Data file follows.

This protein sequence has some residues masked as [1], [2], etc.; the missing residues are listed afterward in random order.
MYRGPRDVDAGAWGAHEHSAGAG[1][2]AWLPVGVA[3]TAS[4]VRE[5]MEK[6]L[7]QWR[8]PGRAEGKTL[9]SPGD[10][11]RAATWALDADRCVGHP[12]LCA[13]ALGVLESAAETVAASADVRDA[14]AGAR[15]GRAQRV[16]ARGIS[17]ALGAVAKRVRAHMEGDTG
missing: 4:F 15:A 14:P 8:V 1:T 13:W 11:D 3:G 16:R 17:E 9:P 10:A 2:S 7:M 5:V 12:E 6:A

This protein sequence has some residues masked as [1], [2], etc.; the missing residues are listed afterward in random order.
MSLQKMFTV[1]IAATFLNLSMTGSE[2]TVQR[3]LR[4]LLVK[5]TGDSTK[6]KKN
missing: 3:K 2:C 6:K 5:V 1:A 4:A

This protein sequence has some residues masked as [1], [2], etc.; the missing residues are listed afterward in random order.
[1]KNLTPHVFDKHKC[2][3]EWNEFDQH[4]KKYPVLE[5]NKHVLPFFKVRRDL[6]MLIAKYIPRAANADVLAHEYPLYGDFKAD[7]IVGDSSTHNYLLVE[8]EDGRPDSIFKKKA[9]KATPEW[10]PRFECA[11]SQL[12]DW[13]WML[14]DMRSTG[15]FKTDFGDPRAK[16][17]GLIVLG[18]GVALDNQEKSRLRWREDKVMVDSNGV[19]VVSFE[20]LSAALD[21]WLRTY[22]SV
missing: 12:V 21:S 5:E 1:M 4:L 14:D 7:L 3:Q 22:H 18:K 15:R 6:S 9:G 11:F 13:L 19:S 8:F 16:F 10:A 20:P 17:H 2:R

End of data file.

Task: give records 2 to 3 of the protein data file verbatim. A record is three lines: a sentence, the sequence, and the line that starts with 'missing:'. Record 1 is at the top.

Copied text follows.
This protein sequence has some residues masked as [1], [2], etc.; the missing residues are listed afterward in random order.
MSLQKMFTV[1]IAATFLNLSMTGSE[2]TVQR[3]LR[4]LLVK[5]TGDSTK[6]KKN
missing: 3:K 2:C 6:K 5:V 1:A 4:A

This protein sequence has some residues masked as [1], [2], etc.; the missing residues are listed afterward in random order.
[1]KNLTPHVFDKHKC[2][3]EWNEFDQH[4]KKYPVLE[5]NKHVLPFFKVRRDL[6]MLIAKYIPRAANADVLAHEYPLYGDFKAD[7]IVGDSSTHNYLLVE[8]EDGRPDSIFKKKA[9]KATPEW[10]PRFECA[11]SQL[12]DW[13]WML[14]DMRSTG[15]FKTDFGDPRAK[16][17]GLIVLG[18]GVALDNQEKSRLRWREDKVMVDSNGV[19]VVSFE[20]LSAALD[21]WLRTY[22]SV
missing: 12:V 21:S 5:E 1:M 4:L 14:D 7:L 3:Q 22:H 18:K 15:R 6:S 9:G 11:F 13:L 19:S 8:F 16:F 10:A 20:P 17:H 2:R